At first glance, this isn't a terribly interesting story - nothing more than a byproduct of the ever-growing consumerization of Christmas, another reminder that the world we live in grows nastier and meaner every day. Typical holiday cheer stuff really.
But if you venture into some of the damper video game forums around the Internet, you can find a few people suggesting that Nintendo has deliberately kept supplies of the Wii tight in order to artificially generate free publicity and buzz for their machine. They reason that since the Wii has been in short supply for 12 straight months, this can represent nothing more than black-hearted malice on the part of Nintendo the sort of anti-consumer malice normally associated with sinister American companies, like Microsoft or Frito-Lay.
"Not so," counter Nintendo supporters, speaking from the carpeted floor in their parents rec rooms, "for to deliberately keep Wii's in short supply, Nintendo would be losing money in sales. No amount of free publicity could make up for that," they add, straightening their stained Yoshi t-shirt.
Another answer remains largely unspoken, given that it doesn't fall neatly into the "NINTENDO IZ EVIL / NOES THEY ARE GOD FTW" cadence of modern online discourse: Nintendo may simply be incompetent. The short supply of Wii's is due to Nintendo trying to make as many Wii's as possible, and failing, possibly via some sort of I Love Lucy style conveyor belt shenanigans.
As usual, the answer is likely a mixture of all the above. Here's what I think. The Wii shortfall is intentional. Though only partly. Nintendo has deliberately erred on the conservative side when ramping up their production. That's not to say that they weren't right to do so. Supply chain experts generally agree, it's better to be undersupplied than oversupplied. Although undersupply may cost an unknown amount in lost revenue, oversupply guarantees extra costs for inventory storage, buy-backs from vendors, etc There's an added, now-obvious bonus: a desirable product that's always out of stock can inspire idiots to camp outside of a store waiting for it, prompting "Hey, check out this idiot sleeping outside in December" news stories that inadvertently provide free publicity for your product.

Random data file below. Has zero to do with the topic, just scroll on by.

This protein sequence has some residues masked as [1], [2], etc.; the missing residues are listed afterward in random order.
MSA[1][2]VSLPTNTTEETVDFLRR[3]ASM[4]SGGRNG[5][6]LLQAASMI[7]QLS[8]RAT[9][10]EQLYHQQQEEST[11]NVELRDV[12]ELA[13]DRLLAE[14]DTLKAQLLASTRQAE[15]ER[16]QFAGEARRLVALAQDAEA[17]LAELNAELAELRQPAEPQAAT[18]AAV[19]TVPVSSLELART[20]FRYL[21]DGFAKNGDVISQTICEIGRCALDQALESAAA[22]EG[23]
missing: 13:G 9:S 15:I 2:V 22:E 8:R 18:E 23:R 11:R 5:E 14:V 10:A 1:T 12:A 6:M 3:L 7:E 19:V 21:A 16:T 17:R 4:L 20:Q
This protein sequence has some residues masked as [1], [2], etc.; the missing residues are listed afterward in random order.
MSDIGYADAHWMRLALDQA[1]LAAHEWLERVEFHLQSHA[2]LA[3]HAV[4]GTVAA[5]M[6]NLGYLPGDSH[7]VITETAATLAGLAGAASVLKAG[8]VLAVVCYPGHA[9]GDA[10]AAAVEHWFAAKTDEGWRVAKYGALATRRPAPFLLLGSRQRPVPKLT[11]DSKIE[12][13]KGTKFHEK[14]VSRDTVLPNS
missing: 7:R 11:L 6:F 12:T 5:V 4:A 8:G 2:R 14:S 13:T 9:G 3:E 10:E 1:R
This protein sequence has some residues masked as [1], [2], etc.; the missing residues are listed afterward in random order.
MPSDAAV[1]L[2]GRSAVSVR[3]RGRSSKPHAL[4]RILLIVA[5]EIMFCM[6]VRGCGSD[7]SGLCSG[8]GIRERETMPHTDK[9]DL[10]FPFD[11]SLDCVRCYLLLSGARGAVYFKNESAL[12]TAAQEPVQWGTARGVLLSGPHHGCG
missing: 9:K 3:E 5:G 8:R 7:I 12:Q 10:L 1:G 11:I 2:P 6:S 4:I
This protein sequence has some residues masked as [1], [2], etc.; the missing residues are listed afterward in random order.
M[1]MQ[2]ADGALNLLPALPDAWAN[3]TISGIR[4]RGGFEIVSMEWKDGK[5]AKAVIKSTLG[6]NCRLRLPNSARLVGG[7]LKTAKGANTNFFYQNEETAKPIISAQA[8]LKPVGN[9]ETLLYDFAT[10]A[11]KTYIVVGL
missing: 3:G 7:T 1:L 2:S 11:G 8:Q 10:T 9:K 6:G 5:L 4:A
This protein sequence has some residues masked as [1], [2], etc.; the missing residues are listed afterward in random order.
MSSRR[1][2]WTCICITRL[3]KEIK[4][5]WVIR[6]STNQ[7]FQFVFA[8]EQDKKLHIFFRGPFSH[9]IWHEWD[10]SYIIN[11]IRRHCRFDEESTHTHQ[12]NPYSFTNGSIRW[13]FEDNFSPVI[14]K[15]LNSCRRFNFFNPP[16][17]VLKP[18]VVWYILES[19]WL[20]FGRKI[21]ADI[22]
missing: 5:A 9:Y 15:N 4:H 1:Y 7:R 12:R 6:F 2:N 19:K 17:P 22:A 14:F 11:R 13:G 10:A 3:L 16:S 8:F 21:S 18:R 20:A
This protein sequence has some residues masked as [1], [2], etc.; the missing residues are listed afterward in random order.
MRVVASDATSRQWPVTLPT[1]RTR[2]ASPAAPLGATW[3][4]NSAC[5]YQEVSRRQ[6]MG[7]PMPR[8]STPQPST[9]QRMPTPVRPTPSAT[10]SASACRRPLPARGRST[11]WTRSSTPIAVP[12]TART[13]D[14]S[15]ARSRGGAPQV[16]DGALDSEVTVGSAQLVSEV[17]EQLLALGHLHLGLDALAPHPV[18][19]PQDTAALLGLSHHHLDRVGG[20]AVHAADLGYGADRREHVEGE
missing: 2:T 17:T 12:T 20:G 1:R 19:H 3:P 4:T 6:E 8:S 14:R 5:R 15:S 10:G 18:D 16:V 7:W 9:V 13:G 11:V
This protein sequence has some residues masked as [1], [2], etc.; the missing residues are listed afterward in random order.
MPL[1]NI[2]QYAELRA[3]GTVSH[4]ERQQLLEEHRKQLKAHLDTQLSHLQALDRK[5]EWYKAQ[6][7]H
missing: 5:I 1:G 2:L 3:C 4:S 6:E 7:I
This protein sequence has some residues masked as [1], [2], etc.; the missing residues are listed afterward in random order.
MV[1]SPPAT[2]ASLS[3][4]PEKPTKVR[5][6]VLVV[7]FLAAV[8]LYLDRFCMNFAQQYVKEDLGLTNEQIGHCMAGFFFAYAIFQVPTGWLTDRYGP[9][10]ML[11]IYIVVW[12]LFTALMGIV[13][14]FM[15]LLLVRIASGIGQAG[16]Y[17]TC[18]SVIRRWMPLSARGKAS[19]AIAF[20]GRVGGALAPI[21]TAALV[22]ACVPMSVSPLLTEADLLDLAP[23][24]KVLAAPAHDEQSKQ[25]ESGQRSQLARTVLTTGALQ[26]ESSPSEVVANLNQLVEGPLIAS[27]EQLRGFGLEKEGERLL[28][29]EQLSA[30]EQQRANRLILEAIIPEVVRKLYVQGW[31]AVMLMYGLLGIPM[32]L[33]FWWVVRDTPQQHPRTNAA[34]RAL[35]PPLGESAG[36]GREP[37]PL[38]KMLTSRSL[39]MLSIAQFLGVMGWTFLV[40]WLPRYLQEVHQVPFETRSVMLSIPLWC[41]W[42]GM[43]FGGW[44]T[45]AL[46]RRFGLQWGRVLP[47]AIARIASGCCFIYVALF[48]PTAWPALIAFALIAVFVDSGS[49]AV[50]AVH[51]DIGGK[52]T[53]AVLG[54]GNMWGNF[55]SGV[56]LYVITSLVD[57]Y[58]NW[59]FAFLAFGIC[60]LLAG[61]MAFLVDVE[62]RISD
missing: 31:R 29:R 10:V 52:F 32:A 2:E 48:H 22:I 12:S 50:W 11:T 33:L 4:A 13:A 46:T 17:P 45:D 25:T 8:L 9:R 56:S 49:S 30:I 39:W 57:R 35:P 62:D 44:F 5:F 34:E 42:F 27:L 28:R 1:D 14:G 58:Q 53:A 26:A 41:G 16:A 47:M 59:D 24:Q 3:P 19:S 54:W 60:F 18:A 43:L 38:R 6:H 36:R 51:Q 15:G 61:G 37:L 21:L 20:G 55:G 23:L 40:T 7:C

However, just because Nintendo's conservative production plans were intentional, doesn't mean they don't regret it. They are undoubtedly not making as much money this Christmas as they could be, and if there's one thing enormous companies love doing, it's making money.
Actually, that's kind of the only thing they love doing.
Let's also consider whether Nintendo may simply have been incompetent in their production ramp-up. It's important to realize that modern video game consoles aren't built in some enormous factory somewhere, where the raw ingredients (silicon, children's laughter) are poured in one end, and Wii's come cascading out the other end. In real life, there's a factory in Taiwan that makes a chip that gets sent to another factory in Taiwan that combines a bunch of chips into a widget, and sends that widget to another factory in Korea, where it gets combined with some more chips and the necessary blue LED's and then sent on to another factory and so on. Any hiccup, slowdown, or break in the chain can cause delays. Supply chain management is a complex and erotic beast. Mistakes happen.
Although, if anyone should be good at it, it's a company that has been in the business of making complicated video game consoles for 20 straight years.
Final thought: Here's a chart (courtesy vgchartz.com) that shows the worldwide sales rates (since launch) of the Wii and GameCube alongside the current reigning sales champ, the PS2.
So after making one of the most disappointing video game consoles of all time, the biggest error Nintendo made is failing to anticipate that they'd create the fastest selling video game system (over 1 year) of all time. That kind of mistake is a pretty good one to make, and may not even be a mistake at all. It's sort of like hiring a bunch of strippers for a bachelor party that end up getting too naked.
The more interesting question (to me at least) is when will Nintendo catch up with its Wii production? If you look at the graph, you see that the PS2 actually started selling faster after it had been out 2 years or so. Given the success of the Wii so far and it's strong word-of-mouth advertising potential, it seems possible that demand for the Wii will keep growing. Even if Nintendo keeps ramping up their production, might they still not catch up with demand? Will we see another holiday season of Wii shortages? Unprecedented, sure. But so was two holiday seasons in a row.